Check Your No-Till Residue Armor Before Considering Stover Harvest

Measure residue coverage in no-till fields to ensure the soil is protected without inhibiting the planting process or causing future crop emergence and stand issues.

With the livestock industry’s increasing demand for feed and bedding, a drive for feedstock from cellulosic ethanol facilities, and declining corn prices, some no-tillers may be considering potential profits from harvesting their corn stover.

But removing too much residue can increase the risk of soil erosion and take away valuable nutrients and organic matter that sustain no-tilled soils. 

James DeDecker, a field crop and bioenergy educator at Michigan State University Extension, shares tests no-tillers can use to check if their fields have enough residue coverage, and what to consider if they’re thinking about harvesting their corn stover. 

Take Measurements

Right after spring planting, no-tillers should check their fields to see if they’ve maintained enough cover to protect the soil until the new crop is established.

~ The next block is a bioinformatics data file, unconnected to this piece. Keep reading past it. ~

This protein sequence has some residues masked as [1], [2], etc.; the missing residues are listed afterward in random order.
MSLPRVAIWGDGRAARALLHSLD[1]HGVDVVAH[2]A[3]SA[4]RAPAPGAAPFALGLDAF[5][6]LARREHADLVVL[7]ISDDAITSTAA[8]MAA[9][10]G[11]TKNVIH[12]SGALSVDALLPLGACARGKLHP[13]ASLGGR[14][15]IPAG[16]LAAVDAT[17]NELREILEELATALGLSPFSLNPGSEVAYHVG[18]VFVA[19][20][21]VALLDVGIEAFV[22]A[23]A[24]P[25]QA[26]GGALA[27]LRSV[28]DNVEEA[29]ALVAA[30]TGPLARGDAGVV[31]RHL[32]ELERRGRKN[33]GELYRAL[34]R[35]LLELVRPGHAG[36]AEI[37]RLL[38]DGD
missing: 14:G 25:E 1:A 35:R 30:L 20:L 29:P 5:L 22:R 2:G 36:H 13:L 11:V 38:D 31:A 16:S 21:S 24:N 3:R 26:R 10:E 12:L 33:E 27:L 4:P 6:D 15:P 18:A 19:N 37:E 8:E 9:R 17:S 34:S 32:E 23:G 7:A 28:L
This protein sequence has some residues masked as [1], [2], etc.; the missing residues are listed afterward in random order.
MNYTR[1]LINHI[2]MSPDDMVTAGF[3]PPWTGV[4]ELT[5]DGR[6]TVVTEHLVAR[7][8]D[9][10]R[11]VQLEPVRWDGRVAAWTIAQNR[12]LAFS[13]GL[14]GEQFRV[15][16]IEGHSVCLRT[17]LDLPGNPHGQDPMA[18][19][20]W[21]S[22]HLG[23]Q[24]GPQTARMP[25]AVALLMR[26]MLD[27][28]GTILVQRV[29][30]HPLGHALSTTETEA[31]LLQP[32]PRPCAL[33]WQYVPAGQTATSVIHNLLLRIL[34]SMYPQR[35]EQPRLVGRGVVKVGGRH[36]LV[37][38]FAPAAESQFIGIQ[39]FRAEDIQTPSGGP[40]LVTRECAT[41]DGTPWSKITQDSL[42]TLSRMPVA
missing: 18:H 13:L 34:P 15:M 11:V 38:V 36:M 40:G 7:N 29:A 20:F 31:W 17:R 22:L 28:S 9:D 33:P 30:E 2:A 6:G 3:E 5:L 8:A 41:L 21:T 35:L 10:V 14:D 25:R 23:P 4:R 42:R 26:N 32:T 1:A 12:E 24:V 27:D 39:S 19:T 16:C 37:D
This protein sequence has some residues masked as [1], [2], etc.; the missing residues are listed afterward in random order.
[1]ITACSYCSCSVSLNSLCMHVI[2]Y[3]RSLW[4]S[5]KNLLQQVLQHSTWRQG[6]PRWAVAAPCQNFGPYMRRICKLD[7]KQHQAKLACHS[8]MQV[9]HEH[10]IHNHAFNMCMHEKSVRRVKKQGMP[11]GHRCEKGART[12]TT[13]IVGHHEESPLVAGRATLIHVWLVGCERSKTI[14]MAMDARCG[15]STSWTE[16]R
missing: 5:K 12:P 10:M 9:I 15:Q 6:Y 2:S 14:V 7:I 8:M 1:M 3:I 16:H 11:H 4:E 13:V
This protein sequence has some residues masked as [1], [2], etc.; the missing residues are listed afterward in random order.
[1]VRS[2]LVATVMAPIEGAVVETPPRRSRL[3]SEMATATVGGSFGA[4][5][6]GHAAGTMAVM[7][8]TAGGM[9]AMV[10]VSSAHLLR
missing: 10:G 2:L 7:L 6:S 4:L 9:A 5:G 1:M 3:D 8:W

The simplest test is the line transect method, DeDecker says. No-tillers take a 100-foot-long line or rope that’s marked at every foot — or a 50-foot line that’s marked every 6 inches — and stretch it diagonally across their crop rows. 

“Then look at each mark along the line to see if there’s residue under that point, so that if a raindrop came down and impacted that point, that residue would absorb the impact and prevent erosion,” he says. 

It’s important to be consistent in following this method, he adds. No-tillers need to walk along the same side of the line and keep the same perspective when they’re checking each point. 

Some no-tillers may even use a dowel to simulate the path of a raindrop…

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Laura-allen_c

Laura Barrera

Laura Barrera is the former managing editor of No-Till Farmer and Conservation Tillage Guide magazines. Prior to joining No-Till Farmer, she served as an assistant editor for a greenhouse publication. Barrera holds a B.A. in magazine journalism from Ball State University.

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